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Gun rights and gun control

Trollbabe

Somebody sent me this. Any thoughts?10689854_726787727410180_6098383608659636679_n

lunakat

Oversimplified bullshit. You stop crime by fixing the social problems that cause it- not by living in a state of paranoia. That's how young girls get shot by knocking on stranger's doors at night when they've had a car accident and need help. That's how dads accidentally kill their own kids when the kid comes home late at night from a party. That's how dumb neighborhood watch captains shoot boys walking down the street because they look suspicious wearing a hoody... in the rain. That's how you get a society of trigger happy idiots. It's not how you stop crime.

lunakat

It is, however, how the NRA would like you to think you stop crime- because it helps sell their product and promote their special interests.

Trollbabe

If someone is elderly, disabled or living alone, and they have a legal firearm and the training to use it, is it not a good idea? Police response in my community is reasonable, but the police can't be everywhere. There is a lot of violent crime here.

This is a recent story from wire service UPI: http://www.upi.com/Top_News/US/2014/10/24/Lumberton-grandpa-shoots-granddaughters-would-be-rapist/6161414165804/

marinayurk

In the USA, it seems as,
wanted to introduce
restrictions on delivery of
the weapon. But this law
was frozen quickly. That
who sells the weapon,
low sales aren't
favorable. Those who
sells the weapon, has
communications in the
government. That who
sells the weapon, all the
same on problems of
little people. And people
not robots, sometimes
can and are afraid, and to
become angry.

G0lden

The NRA would have you see it their way.

The fact is unless you are trained in the use of firearms and are prepared to use it. Owning a firearm is of no use to you.

When a person uses a firearm, there is never one shot used. It is actually several shots.

It is up to the owner of a firearm to keep them in a safe; secure place and to follow the rules of the state when purchasing them.

Felons don't follow rules or those with certain mental health issues. We have seen it many times already.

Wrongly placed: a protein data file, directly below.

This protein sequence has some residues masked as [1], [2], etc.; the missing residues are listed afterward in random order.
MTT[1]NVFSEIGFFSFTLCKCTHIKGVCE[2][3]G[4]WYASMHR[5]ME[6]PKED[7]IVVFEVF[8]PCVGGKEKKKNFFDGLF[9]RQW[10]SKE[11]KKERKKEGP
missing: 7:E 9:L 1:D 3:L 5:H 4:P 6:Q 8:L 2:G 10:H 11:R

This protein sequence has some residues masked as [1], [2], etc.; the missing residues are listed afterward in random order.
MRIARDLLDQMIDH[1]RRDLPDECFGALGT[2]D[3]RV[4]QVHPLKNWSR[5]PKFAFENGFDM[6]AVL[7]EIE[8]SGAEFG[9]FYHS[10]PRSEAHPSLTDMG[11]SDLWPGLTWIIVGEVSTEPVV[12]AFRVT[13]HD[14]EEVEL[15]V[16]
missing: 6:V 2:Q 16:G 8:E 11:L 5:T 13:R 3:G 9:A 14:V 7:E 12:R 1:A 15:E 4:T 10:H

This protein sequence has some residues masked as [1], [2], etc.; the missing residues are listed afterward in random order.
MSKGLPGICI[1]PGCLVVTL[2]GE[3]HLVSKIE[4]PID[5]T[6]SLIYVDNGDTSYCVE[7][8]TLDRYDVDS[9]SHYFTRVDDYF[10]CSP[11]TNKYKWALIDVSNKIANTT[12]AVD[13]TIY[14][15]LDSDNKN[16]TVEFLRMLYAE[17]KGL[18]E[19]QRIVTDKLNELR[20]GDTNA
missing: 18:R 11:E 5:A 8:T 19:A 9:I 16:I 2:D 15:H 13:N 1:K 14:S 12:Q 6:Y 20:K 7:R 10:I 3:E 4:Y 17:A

The problem is we need to keep firearms away from those who can't have them and those who shouldn't have them due to some mental health issues.

Here's food for thought. Elderly man comes home and finds two people in his home. One a male and the other female. They beat the poor guy up, break his collar bone. He manages to get his pistol. The two crooks run from the house. The male is already gone leaving the female behind. The elderly man follows. She tells him not to shoot she's pregnant. Guess what. He shot her left handed, (right collar bone was broken and his is right handed). He shot her anyways and yes it was in the back. She died, her accomplice was caught and faces murder charges for her death. The elderly gentleman was not charged. For those who are wondering, the young lady was never pregnant.

If this man didn't have a gun in his home things may have turned out poorly for him.
The two young crooks never counted on a war veteran, much less one with experience is using a firearm.

It doesn't mean the elderly man was in the right or wrong. He was frightened and did what he thought was right at the time.

Then you have the recent school shooting in Washington. Five young people are now dead. How in the world was that young man able to get his hands on a firearm?

All I'm saying is there has to be a better way of doing things and the NRA needs to be part of the answer and not creating obstacles to find those answers.

lunakat

G0lden said: It doesn't mean the elderly man was in the right or wrong. He was frightened and did what he thought was right at the time.

Then you have the recent school shooting in Washington. Five young people are now dead. How in the world was that young man able to get his hands on a firearm?

All I'm saying is there has to be a better way of doing things and the NRA needs to be part of the answer and not creating obstacles to find those answers.


Yes- Exactly. That's why regulations are a good idea. There IS a midpoint between banning guns altogether (which no one, to my knowledge, has ever actually suggested) and allowing pretty much anyone who wants one to have a gun and open carry it into restaurants.

I don't understand why it's so hard to require background checks, a waiting period and a database for gun purchases. It makes sense. If you have mental health issues or a criminal background, you should not own a gun. It's just not safe for your community. That might not prevent all crime- but it could prevent some, and that's worth something. If we keep track of all gun sales, then we can identify where the guns on the street originated from. You could at least find out who the last owner was that didn't conduct a legal sale- and arrest that guy. I also think that marketing guns to kids is just moronic. And I think letting an average person own an UZI is dumb- as dumb as letting a kid shoot one. Because who needs to do that really?